Spending extra money on organic meats is a popular splurge at the supermarket, as people think they are making a healthier choice. But, one study suggests there may still be issues with bacterial contamination.
For those committed to eating the healthiest foods they can find, organic chicken seems like a great choice. However, recent research may prove this to be a bit of a problem. The results of a recent study indicate that organic chicken may be more contaminated than regular farm raised or factory raised chicken, and may even contain some strains of antibiotic resistant bacteria.
In a study published in F1000 Research, nearly 200 samples of chicken were examined from stores in and around the New York City area. Samples ranged from organic, to antibiotic-free, to kosher and traditionally packaged chicken breasts found in the average grocery store.
When the samples were evaluated, it was determined that around 60% of the chicken that was labeled as “organic” was found to contain high levels of E. coli bacteria, and were the strains that were found to be antibiotic resistant. Chicken labeled as kosher showed even higher amounts of the bacteria, with nearly 80% of the Kosher samples presenting with the bacteria.
Surprisingly, the traditionally packaged, ordinary chicken breast samples were found to have the lowest bacterial content, but, at just over 50%, the frequency of bacterial presence is still considered to be rather high.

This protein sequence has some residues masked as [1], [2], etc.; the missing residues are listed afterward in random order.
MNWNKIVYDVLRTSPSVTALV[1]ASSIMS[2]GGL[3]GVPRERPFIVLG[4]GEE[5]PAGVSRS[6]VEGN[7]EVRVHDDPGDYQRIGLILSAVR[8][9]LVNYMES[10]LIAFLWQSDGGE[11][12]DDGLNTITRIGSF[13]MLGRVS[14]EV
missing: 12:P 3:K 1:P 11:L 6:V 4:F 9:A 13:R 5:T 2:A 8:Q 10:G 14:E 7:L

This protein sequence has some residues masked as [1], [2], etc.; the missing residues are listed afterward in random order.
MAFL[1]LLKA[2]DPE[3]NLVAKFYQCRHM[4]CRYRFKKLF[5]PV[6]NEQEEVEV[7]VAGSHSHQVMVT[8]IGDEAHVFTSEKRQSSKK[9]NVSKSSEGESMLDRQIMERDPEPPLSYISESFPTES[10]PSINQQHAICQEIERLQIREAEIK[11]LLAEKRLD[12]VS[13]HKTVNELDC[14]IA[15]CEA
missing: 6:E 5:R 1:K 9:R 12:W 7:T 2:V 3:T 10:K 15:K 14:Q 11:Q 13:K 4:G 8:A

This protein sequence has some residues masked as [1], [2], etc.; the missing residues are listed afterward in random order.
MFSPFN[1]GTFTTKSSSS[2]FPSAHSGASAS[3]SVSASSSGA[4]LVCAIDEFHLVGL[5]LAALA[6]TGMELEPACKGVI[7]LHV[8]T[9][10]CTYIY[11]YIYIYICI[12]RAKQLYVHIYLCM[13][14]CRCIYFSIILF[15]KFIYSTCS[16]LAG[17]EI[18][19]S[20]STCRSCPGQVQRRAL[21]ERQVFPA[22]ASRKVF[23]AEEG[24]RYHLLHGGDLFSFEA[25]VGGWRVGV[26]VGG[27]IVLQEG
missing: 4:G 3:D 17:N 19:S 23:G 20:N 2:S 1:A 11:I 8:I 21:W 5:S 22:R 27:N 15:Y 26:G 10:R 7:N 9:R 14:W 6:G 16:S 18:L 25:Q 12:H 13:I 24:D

Although this study was somewhat limited in size and scope, it does indicate that there may be system-wide issues with the production and preparation of chicken that is sold in stores. According to Keeve Nachman, Ph.D., Director of the Food Production and Public Health Program at Johns Hopkins University, consumers should be careful and aware that "It's a long continuum from the production of an animal to what you pick up at the store, and, there are a lot of opportunities for cross-contamination."
Issues arise from many sources. Prior to the processing of organic chicken, poultry processing plants must thoroughly clean the entire facility. Because of the difficulty of this process, and the room for significant error, plenty of bacteria can land on the organic chicken during processing.
Additionally, even organic chickens may receive antibiotics before hatching from the shell, and even on their first day of life. This is one contributor to the antibiotic resistance that is often seen. The most common antibiotic used, gentamycin, is the one most often seen on the list of those that the E. coli strains are resistant to, for both organic and non-organic samples of chicken tested.
Researchers are careful to caution consumers that these results should not necessarily deter them from seeking out organic meats, as in general, organic and antibiotic-free meats are still generally better for consumers as well as the surrounding communities, because of the reduced environmental impact.
As long as you are always careful to cook your chicken properly and thoroughly, always to an internal temperature of at least 165 degrees Fahrenheit, and keep raw chicken away from other foods, then the risk of problems related to bacterial contamination is quite low.
SOURCES: http://www.prevention.com/food/smart-shopping/dirty-secret-about-organic-chicken; http://www.wholefoodsmarket.com/blog/whole-story/what-makes-organic-chicken-organic; http://www.nytimes.com/2012/09/04/science/earth/study-questions-advantages-of-organic-meat-and-produce.html?pagewanted=all&_r=0